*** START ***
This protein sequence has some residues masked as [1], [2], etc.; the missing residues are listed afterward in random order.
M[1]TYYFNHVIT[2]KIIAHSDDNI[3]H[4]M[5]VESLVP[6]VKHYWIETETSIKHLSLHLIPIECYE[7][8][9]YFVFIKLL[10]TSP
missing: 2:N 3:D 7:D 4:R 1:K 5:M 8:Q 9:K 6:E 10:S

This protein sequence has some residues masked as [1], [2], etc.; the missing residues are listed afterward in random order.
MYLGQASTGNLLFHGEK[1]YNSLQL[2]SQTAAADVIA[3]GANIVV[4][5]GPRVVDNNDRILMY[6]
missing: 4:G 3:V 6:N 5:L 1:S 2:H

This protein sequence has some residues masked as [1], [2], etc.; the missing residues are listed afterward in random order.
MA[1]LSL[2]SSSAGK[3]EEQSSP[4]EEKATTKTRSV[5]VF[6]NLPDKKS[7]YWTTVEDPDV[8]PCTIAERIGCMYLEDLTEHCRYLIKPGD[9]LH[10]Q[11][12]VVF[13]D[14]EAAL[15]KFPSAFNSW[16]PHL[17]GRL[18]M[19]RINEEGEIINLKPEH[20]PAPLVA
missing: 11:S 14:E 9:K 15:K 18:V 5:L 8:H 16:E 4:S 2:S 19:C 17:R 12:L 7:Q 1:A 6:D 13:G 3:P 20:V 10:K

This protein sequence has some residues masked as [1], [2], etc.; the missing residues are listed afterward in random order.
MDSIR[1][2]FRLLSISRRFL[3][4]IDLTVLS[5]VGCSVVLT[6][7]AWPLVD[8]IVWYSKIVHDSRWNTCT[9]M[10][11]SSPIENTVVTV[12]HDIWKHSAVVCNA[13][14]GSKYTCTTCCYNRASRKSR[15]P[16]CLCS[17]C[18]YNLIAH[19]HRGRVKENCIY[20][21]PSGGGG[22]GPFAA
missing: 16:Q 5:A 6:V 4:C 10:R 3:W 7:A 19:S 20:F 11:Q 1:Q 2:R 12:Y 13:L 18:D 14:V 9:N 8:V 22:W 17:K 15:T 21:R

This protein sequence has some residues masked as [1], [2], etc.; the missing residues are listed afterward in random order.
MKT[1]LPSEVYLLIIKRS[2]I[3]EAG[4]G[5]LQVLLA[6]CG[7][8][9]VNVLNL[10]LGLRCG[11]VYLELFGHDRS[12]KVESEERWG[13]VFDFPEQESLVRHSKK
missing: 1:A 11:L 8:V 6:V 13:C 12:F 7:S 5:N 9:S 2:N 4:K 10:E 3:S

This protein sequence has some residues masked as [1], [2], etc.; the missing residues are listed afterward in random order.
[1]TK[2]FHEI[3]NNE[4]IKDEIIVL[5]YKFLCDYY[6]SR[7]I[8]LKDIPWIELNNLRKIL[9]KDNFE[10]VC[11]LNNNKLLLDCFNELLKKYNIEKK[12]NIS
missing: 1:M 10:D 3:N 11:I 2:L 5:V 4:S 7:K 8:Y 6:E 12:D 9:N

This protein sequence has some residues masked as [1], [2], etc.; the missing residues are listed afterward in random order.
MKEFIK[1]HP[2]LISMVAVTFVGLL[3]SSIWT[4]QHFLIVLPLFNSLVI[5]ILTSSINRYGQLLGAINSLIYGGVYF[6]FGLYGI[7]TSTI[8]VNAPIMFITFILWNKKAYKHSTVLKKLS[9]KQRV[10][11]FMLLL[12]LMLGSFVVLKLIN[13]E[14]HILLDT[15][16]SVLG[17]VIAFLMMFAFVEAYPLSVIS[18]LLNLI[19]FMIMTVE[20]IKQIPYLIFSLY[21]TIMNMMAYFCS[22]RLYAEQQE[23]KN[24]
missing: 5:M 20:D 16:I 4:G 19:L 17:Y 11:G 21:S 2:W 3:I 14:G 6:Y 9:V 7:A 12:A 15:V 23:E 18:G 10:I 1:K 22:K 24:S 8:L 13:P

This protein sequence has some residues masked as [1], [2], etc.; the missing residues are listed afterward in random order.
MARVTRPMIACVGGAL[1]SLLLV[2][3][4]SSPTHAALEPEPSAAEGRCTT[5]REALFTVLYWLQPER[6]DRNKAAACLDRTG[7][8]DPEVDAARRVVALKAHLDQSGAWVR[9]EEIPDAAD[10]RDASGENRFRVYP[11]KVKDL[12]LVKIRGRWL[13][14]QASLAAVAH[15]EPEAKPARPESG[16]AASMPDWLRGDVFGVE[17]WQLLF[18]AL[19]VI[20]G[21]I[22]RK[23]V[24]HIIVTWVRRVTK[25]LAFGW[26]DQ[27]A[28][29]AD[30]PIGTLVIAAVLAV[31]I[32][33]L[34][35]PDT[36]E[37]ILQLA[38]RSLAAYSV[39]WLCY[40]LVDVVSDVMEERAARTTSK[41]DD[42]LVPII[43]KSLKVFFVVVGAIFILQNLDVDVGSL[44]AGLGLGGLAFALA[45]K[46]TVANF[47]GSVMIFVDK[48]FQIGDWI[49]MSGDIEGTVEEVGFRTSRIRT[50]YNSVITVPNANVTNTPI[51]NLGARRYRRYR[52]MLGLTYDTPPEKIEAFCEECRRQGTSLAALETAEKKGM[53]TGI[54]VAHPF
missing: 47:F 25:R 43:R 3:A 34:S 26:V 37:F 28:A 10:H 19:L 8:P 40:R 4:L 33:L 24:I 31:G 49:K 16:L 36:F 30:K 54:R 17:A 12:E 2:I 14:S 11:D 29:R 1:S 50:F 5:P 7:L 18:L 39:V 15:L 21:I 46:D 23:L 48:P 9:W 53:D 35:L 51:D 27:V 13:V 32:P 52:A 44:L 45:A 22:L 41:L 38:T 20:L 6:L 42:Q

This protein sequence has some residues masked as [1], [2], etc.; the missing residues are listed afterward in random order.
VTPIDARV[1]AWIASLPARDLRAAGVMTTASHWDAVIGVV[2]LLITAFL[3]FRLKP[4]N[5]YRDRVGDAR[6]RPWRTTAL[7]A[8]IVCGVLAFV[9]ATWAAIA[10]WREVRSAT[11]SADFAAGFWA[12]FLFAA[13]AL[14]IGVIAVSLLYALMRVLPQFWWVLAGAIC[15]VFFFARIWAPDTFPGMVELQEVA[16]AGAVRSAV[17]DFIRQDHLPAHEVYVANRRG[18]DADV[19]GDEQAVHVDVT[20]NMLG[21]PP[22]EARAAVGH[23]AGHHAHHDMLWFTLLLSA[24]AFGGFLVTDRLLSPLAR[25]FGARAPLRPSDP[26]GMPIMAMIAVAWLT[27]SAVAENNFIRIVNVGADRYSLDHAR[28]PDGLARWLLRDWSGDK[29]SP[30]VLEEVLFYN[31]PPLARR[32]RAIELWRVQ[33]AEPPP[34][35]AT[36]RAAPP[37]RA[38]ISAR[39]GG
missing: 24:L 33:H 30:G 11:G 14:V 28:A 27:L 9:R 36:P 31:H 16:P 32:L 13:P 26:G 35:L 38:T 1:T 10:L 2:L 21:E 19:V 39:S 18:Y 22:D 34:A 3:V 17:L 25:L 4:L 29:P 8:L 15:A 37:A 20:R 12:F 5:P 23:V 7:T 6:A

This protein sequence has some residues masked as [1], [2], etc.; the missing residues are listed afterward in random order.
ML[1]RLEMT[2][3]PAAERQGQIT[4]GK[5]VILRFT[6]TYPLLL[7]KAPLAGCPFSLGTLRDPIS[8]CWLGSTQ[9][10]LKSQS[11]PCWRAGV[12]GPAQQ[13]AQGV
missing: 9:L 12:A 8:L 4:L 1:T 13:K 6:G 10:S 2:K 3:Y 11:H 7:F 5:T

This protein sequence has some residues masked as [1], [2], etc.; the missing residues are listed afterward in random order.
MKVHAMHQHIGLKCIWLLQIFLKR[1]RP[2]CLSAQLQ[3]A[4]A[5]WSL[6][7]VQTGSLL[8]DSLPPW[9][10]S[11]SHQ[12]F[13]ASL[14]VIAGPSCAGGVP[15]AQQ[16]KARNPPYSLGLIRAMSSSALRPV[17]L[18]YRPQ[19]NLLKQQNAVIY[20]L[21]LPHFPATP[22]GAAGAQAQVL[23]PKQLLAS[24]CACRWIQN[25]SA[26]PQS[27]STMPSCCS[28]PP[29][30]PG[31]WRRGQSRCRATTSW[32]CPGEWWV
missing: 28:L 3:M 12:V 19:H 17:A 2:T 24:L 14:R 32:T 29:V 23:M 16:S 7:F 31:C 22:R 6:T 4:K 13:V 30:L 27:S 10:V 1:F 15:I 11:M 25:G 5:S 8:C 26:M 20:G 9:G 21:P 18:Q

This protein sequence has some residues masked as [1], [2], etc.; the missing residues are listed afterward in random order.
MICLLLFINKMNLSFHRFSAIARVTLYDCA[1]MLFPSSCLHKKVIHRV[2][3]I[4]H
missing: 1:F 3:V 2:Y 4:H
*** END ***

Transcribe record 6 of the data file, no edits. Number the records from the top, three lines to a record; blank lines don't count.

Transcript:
This protein sequence has some residues masked as [1], [2], etc.; the missing residues are listed afterward in random order.
[1]TK[2]FHEI[3]NNE[4]IKDEIIVL[5]YKFLCDYY[6]SR[7]I[8]LKDIPWIELNNLRKIL[9]KDNFE[10]VC[11]LNNNKLLLDCFNELLKKYNIEKK[12]NIS
missing: 1:M 10:D 3:N 11:I 2:L 5:V 4:S 7:K 8:Y 6:E 12:D 9:N